That may be true, but it may also be true that 39 votes was the best he was ever going to get from the current party room, populated as it is by so many of the right wing of the party. I haven't seen much analysis of where those 39 votes came from in terms of factional groupings. The narrative of this being a peasant revolt by backbenchers without reference to ideology is too cute, too convenient.

One would assume the Christian/Tory wing of Kevin Andrews and Eric Abetz would be right behind Abbott, whereas the smaller Julie Bishop faction would be mostly for the spill as Bishop has been highly cheeky in the indirectness of her public support for it. The Hockey club (cigar club?) would surely be in a bind at the moment; their leader has been smashed from pillar to post for attacking the Age of Entitlement, to no effect. Would a new Treasurer under a new leader be from the same club, and thus it doesn't matter who is given the poisoned chalice, even though that means the nominal factional leader gets the lemon sars? I suspect the clubbers think Turnbull wouldn't be good for their prospects for advancement, but there are a lot of younger members who have been champing at the bit for the dead wood to be cleaned out of Treasury so factional solidarity wouldn't be all that great. Then we come to the more regional alliances: Pyne's South Australian mob who must be staring at electoral oblivion given how poorly Abbott has treated them; and Greg Hunt whose Victorian cadre stand to lose 6 of their 16 seats if current polls hold up and must feel unloved given the dominance of NSW in the modern Liberal Party.

Finally, there's the Scott Morrison faction, which has been called Right with a capital R, even though Morrison is quoted as having some wet economic positions, and his ascension to Parliament was over the body of a candidate of the Right. Would the members of his faction have been voting for a spill? I suspect not. They would have been some of the first names on the list of 70 pledges that Abbott's numbers men drummed up on the weekend, as loyalty to the leader suits Morrison right now. Some of them may have lied, but not all that many did.

The long game is for Morrison to capture enough votes from enough of these groupings to win a spill, and the obvious first target is the Andrews/Abetz faction because that seems to be the dominant one in this Parliament. Changing their vote en masse in favour of a spill would be a fait accompli for Morrison. Being a committed Christian doesn't hurt his chances of capturing this faction, albeit his religion is of the Pentecostal evangelical variety - but the American Right managed to accept Mitt Romney and his Mormonism, so political factions tend to override religious denominations as long as God is in the House. Morrison has been promoted by both Turnbull and Abbott in his brief career, and he is talked about as a unity candidate. He should be the favourite when the decisive spill in this inexorable process is held.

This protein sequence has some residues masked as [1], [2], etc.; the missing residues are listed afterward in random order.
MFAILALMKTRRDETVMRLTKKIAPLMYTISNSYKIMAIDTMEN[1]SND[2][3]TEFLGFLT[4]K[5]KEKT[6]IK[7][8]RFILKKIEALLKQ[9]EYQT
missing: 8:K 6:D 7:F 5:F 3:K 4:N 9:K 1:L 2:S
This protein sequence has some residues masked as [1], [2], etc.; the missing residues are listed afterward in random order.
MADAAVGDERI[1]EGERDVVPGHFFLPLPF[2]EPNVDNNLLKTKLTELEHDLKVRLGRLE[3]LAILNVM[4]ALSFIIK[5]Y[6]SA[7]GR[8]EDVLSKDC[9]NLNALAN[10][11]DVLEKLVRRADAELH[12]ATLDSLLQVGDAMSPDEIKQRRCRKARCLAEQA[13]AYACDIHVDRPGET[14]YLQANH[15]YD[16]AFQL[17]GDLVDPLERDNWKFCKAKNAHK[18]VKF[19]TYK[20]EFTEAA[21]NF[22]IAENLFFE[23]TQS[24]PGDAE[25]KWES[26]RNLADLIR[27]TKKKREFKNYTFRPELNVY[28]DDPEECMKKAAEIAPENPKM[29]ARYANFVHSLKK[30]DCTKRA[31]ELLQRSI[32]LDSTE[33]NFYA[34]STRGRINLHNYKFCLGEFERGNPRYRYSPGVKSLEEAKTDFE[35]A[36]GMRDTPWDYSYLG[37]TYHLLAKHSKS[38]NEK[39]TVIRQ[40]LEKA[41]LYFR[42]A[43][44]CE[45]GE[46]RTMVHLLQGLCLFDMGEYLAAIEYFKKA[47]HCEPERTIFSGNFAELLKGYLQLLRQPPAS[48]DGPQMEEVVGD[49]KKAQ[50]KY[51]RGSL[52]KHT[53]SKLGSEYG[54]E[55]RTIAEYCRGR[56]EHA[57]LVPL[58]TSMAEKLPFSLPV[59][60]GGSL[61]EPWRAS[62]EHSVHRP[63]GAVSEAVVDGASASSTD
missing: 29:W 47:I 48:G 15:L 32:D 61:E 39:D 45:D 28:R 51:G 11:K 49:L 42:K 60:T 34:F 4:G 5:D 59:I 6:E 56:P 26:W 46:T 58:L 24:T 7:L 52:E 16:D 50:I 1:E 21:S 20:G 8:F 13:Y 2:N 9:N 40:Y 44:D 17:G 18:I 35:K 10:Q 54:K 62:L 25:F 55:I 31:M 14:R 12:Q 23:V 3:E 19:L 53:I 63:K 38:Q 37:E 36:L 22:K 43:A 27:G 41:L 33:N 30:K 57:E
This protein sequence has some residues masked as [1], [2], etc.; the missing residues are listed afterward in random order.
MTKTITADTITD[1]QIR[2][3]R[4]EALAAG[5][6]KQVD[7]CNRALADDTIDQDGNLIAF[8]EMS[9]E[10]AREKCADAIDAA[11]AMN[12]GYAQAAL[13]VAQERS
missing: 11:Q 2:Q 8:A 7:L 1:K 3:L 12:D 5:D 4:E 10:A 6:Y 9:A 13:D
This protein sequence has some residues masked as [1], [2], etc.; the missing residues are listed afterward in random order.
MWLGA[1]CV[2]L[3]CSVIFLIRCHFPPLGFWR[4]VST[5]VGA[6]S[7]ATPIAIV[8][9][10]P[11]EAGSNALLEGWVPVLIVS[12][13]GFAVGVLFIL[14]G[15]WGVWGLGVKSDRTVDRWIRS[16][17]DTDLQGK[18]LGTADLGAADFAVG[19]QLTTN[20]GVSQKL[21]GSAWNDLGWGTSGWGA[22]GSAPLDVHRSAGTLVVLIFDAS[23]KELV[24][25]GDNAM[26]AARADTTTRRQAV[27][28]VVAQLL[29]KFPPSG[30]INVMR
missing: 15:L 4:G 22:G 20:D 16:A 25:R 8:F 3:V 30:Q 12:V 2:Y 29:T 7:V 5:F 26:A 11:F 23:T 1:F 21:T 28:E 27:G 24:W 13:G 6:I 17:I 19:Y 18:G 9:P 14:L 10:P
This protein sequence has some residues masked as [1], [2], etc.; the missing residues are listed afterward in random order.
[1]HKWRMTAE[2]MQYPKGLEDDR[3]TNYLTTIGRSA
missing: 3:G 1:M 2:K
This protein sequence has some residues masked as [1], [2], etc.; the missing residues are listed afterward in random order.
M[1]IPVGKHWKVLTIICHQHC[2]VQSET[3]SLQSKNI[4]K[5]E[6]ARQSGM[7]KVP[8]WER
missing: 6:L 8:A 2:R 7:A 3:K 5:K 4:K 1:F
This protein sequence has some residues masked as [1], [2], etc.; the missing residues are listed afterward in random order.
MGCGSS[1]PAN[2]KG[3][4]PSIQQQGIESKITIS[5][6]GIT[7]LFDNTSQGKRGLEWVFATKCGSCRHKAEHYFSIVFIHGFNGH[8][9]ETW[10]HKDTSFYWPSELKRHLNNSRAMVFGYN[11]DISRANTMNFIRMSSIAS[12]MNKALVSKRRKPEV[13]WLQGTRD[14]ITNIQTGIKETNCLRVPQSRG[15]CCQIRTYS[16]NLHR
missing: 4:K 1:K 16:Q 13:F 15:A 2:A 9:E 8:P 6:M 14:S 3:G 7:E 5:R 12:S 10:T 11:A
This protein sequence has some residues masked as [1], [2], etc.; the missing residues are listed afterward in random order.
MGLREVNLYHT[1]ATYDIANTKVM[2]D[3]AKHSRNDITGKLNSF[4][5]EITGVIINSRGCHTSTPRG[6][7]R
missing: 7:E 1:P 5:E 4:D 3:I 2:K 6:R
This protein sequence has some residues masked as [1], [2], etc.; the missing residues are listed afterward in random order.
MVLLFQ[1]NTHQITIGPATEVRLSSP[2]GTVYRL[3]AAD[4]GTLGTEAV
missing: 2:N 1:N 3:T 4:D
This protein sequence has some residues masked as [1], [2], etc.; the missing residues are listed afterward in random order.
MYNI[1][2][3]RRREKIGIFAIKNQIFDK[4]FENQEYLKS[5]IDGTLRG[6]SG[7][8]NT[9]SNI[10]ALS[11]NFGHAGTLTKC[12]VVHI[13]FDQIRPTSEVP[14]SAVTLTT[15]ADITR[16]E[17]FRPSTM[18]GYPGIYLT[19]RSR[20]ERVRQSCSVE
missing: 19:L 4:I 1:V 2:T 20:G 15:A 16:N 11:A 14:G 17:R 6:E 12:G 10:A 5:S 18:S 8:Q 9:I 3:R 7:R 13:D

In closing, it would be remiss of me not to note Sinclair Davidson going all in for Malcolm Turnbull prior to the vote. He misses the obvious solution to his own dithering dilemma: Morrison as PM and a man who can "drive the process"at military speed and efficiency, with Turnbull as Treasurer doing the sales job for hated "reform" that Hockey can't.

Friday, February 6, 2015

Tony Abbott: see you next Tuesday


The #libspill is on. Only problem is: nobody is standing against Tony Abbott yet. Julie Bishop has ruled herself out, as has Scott Morrison. Malcolm Turnbull is the only viable alternative candidate, and he's working the numbers.

I have not had the greatest of luck in predicting these things - I thought Rudd wouldn't run against Gillard and said so on the fateful day that he won back the leadership - but I reckon the most likely scenario is that Turnbull realises he doesn't have the numbers, and doesn't stand. He may run and lose, but that won't solve anything, just as it didn't solve anything when Rudd ran and lost a couple of times before winning. There will be plenty of opprobrium to share around in any case. Abbott's leadership will still be terminal, he still won't have a mandate, and his position will be even worse because he'll have to bone Turnbull from the front bench and appoint someone less qualified.

This all plays into Scott Morrison's hands. Abbott and Turnbull can bash each other up across multiple failed spills, and he can wait for the right moment to come around the outside like Kiwi in 1983. (Note to self: must update sporting analogies to 21st century.) As he rolls out social security policies, Morrison will look like the only one who is still accomplishing anything at a level of competency befitting a leader.

I feel like Steve M. over at No More Mister Nice Blog who is similarly wailing abut Scott Walker being the quiet favourite for the 2016 GOP primary. I think it's important to know the real enemy, and why he is the dark horse based on his attractiveness to right wing extremists. Walker puts the wind up Steve the way that Morrison puts the wind up me: they could cause the most destruction to the apparatus of social democracy if they ever fluke their way into office. Leftists hate Walker and Morrison, but they get results in implementing their hated policies. It's the quiet ones who are most dangerous at times like this.

Wednesday, February 4, 2015

To engage or diss engagement